30 Negative Punishment Behavior You re careless with your ice cream cone. Removal of a pleasant stimulus The ice cream falls to the ground. Frequency of behavior decreases You re not as careless with the next ice cream cone.
31 Which is which? 1. A child is attacked by a dog. The child now experiences anxiety around all dogs. 1. Classical 2. You feel hungry in 3 rd period most days because it is lunch time. When you enter your 3 rd period class on a half day, you feel hungry. 1. Classical 3. You do your homework every night to get good grades and avoid punishment. 1. Operant Classical involuntary, stimulus precedes behavior Operant voluntary, stimulus follows behavior
32 Some examples: George and the new job Classical or operant conditioning? Elaine and the Soup Nazi Classical or operant conditioning? The end of the Soup Nazi Classical or operant conditioning? Sheldon trains Penny Classical or operant conditioning?
33 Classical vs. Operant Conditioning Classical Conditioning Behavior is determined by what PRECEDES it. Involuntary Dog salivates after a tone. Operant Conditioning Behavior is determined by anticipation of what FOLLOWS it. Voluntary Dog sits in anticipation of getting a treat.
34 Classical or Operant? A very bright (mildly painful) light is turned on a rat. The rat has learned that he can turn off the light by pressing a lever on the other side of his cage. As soon as the light comes on, the rat runs across the room and presses the lever. CLASSICAL
35 Classical or Operant? When a mother strokes her infant s skin, the stroking creates pleasure responses in the baby. After this goes on for many days, the baby begins to show pleasure responses simply at the sight of her mother (even before being touched). CLASSICAL
36 Classical or Operant? Imagine you have a friend who keeps the temperature in her home so high that each occasion on which you visit her you find yourself perspiring. The last time you visited her, you noticed that you began to perspire and became uncomfortable as soon as you saw her house (even before you got inside). CLASSICAL
37 Classical or Operant? A patient in a mental hospital is very disruptive at mealtimes. She grabs food from the plates of those sitting near her and tries to cram the food in her mouth. Because this behavior of stealing food is very undesirable, a plan is developed whereby every time the patient steals food from other plates, she is immediately taken to a room without food. OPERANT
38 Classical or Operant? Alice leaves her clothes and toys all over her room. It seems that the only time she cleans up her room is when her mother yells at her. When she yells at her, Alice picks up her clothes and put away her toys. OPERANT
39 Other influences Shaping Rewarding steps toward behavior Eventually initial steps aren t rewarded Example: Johnny gets poor grades because he never turns in homework Goal: Johnny s grades improve Every time Johnny writes down his homework in his planner, he gets a reward When Johnny has his homework in the planner AND he can produce the homework from his backpack, he gets a reward When Johnny has the planner AND the homework AND completes the homework, he gets a reward. When Johnny has the planner AND the homework AND completes it AND turns it in, he gets a reward. Eventually Johnny will only be rewarded for good grades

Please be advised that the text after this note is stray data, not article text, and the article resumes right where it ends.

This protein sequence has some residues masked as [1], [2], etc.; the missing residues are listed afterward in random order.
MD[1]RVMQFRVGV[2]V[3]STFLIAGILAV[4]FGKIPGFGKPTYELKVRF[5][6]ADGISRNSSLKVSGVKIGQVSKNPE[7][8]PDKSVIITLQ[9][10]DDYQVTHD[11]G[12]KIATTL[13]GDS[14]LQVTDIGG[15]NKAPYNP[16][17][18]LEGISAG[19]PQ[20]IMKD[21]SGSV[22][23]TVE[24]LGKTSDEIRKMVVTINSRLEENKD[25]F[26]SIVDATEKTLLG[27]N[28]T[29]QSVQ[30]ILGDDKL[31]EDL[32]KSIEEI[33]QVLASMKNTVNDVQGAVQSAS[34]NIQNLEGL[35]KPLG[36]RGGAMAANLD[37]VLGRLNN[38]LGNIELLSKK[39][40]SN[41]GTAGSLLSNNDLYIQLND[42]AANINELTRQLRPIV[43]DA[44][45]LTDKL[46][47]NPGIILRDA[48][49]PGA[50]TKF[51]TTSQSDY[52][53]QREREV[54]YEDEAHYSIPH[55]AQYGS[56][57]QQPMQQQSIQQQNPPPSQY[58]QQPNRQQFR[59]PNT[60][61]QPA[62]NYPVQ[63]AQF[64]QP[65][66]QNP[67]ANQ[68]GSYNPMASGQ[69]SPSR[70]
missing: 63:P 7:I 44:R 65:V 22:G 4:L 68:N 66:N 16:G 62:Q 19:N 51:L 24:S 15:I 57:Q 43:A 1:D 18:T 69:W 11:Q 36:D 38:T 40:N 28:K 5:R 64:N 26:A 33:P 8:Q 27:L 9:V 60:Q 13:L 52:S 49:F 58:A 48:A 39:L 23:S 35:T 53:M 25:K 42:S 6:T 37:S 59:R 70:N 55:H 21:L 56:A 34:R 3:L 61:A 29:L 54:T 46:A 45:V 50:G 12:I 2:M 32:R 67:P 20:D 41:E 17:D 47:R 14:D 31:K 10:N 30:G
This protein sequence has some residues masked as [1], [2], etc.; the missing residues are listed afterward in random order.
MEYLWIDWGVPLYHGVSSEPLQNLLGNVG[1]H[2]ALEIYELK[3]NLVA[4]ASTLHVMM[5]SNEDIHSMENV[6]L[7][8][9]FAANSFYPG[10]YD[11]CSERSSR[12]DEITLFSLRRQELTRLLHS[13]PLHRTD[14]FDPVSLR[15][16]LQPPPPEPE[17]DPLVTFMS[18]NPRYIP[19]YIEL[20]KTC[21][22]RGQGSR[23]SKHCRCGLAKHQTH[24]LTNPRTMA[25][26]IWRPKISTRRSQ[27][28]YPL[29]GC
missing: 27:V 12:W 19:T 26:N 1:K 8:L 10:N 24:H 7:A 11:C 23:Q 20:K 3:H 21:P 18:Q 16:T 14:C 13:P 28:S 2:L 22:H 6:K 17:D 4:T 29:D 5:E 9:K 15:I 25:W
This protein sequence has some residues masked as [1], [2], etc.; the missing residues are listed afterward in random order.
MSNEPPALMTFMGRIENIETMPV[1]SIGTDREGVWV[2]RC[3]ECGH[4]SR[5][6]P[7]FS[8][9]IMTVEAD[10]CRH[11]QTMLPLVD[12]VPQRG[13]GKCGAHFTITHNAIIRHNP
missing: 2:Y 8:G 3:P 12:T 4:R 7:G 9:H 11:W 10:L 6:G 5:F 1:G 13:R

40 Other influences Superstitions Accidental reinforcement We make an incorrect association Something lucky Baseball player What are your superstitions? How are they rewarded?
41 Overjustification effect Rewarded for behaviors we naturally enjoy; we sometimes lose intrinsic motivation Learning and grades? Professional athletes? Other influences
42 Criticisms of Behavioralism Deemphasizes role of internal thoughts and feelings in behavior Presents humans as lacking free will Ignores biological predispositions
43 Support for Criticisms Experiments (human and animal) indicate biological predispositions can influence conditioning Learning occurs in absence of reinforcement or punishment Latent learning Overjustification effect
44 Observational Learning Known as modeling Observing behavior of a model and repeating it Led by Albert Bandura Used Bobo doll experiment Had kids watch adult abuse doll Put kids in the room with the doll What do you think the kids will do? Bobo doll experiment 80's anti-drug commercial
46 Antisocial Behavior unproductive or destructive behavior Modeling
47 Modeling Make a T chart Label one side pro-social Label the other side anti-social List what you consider to be your pro and anti social behaviors that you acquired through modeling What role do you see the media playing in modeling? Reflection: Explain where you see classical conditioning, operant condition, or modeling in your life.